With just a couple days left before Privateer Press Weekend at DieCon X here in St. Louis, I’m still scrambling to finish a few last minute figures before Saturday’s Hardcore event.  Surprise surprise, it’s down to the wire with me scrambling to finish a everything up in time.  It really shouldn’t be a surprise, though.  🙂

I also have to clean up a few models and finish assembling my Exemplar Errant Seneschals in case I want to use them later in the weekend.  They definitely won’t be painted for Hardcore but I might toss ’em in another list to give them a go in one of the other formats.

Despite being behind, I’m looking forward to the event.  Last two years have been fantastic, and this year promises to be no exception.

Basic Basing

Basic Basing

In a previous post I mentioned that I use  concrete patch as a basing material.  It’s an alternative to sand that’s a rock solid way to model dirt to-scale  on a base.  It requires a bit more effort than the traditional glue and sand but I think the end result is worth the extra work.

Base WIPs
Base WIPs

The most difficult aspect of working with the concrete patch is that in order to attach models, you have to clip the pewter tab from the base of the figure, give it a quick filing, and pin it to the base.  I’ve always  preferred  that method anyway, so it’s no big deal. But if you’re used to just gluing and slotting the figure, then switching to concrete patch is going to involve some extra steps.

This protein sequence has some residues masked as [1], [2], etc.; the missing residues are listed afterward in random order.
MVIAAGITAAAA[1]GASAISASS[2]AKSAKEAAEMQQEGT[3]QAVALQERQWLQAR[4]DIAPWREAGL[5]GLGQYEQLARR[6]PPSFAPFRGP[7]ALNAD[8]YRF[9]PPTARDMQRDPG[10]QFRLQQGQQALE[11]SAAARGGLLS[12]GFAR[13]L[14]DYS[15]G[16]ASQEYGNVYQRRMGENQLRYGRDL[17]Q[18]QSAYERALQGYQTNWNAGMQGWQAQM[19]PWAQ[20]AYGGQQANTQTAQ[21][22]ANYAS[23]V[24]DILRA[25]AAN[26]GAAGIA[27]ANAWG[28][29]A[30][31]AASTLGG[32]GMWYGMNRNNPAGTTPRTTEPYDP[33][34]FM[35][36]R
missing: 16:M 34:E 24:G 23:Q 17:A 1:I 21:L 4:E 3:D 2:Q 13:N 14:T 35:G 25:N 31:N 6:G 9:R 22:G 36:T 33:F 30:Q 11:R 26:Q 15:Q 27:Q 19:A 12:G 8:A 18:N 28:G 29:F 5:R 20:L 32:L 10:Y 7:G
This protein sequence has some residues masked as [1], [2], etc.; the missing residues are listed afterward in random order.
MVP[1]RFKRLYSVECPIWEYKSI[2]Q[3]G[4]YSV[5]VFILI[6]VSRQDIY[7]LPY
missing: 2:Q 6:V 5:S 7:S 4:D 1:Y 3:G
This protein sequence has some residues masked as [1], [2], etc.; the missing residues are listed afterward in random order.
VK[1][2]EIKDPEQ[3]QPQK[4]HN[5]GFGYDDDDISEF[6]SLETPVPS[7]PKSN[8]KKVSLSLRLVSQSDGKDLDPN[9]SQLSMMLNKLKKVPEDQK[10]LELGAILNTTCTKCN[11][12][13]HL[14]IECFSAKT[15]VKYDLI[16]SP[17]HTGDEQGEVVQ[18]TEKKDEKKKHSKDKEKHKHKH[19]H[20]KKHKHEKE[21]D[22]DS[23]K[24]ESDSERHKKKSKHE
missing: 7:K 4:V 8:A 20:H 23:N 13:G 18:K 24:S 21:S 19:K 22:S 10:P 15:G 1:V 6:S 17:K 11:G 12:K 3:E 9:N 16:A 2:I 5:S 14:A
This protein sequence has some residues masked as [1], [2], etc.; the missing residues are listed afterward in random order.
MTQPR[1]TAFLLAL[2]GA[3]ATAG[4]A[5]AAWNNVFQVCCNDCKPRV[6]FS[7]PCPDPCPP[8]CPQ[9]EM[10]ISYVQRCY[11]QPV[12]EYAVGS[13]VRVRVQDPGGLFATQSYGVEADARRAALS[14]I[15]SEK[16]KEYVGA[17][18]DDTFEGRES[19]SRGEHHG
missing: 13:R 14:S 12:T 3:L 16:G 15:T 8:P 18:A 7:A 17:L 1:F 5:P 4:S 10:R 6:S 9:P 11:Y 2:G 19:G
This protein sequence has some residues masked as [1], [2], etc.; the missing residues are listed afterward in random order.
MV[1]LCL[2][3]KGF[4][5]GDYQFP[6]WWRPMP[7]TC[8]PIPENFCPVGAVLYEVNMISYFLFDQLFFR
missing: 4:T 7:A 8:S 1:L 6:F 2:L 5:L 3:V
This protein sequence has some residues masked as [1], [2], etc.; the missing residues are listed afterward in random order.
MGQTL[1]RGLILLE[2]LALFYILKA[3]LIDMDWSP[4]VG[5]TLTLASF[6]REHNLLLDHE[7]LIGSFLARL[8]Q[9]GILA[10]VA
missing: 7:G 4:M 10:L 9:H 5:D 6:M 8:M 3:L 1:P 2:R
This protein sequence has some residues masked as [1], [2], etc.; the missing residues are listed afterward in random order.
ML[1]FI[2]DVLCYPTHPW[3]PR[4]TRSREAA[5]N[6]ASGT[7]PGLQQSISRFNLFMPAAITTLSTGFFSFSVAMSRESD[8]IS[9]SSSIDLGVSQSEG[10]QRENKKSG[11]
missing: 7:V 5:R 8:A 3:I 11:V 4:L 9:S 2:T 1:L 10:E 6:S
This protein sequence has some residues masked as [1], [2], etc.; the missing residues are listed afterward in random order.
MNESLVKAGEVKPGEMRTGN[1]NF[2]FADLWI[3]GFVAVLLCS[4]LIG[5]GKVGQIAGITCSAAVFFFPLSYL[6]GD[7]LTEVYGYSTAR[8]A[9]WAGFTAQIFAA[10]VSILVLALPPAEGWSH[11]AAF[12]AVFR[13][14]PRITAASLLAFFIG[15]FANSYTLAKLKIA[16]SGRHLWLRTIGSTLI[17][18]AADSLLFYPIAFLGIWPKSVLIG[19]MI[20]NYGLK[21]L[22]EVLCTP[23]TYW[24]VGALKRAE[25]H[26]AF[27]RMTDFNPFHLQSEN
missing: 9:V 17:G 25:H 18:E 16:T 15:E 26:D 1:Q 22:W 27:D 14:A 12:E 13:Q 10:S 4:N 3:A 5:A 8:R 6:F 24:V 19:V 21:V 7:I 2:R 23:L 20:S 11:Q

Usually I’ll glue the pin to the miniature and drill a hole on the base, cover the base in concrete patch, and before it sets, press the miniature down where it’ll ultimately stand, and remove it.  Once the concrete patch dries, the indentions left by the miniatures feet will cup them in place securely.

If you want add accessories to a base – things like small rocks, gears, or the like – the patch itself will hold them in place if you press them in before it dries.  For the most part this has been all I’ll need to do, but occasionally if a piece is loose I’ll pop it up after the patch dries and glue it back down into the same divot, making it very secure.  For tiny rocks made from cork I’ll just put a drop of glue over it while attached, and that is usually sufficient. I prefer superglue over craft glue for these steps.

As for painting my bases, I picked up a recipe for craft colors a few years ago that I use for all of my bases.  I can’t remember the source anymore, but the combination works great.  One note though, before going into painting – make sure you have an extra old brush.  Drybrushing over concrete patch will ruin a brush like nothing else.I use craft paints for my bases because frankly there’s no point in wasting expensive model paints on them.  Once they’re thinned slightly, they dry brush on adequately for any base and are far cheaper than higher quality alternatives.  I purchased a set of 2oz. bottles of paints over two years go just for basing and I still have plenty left.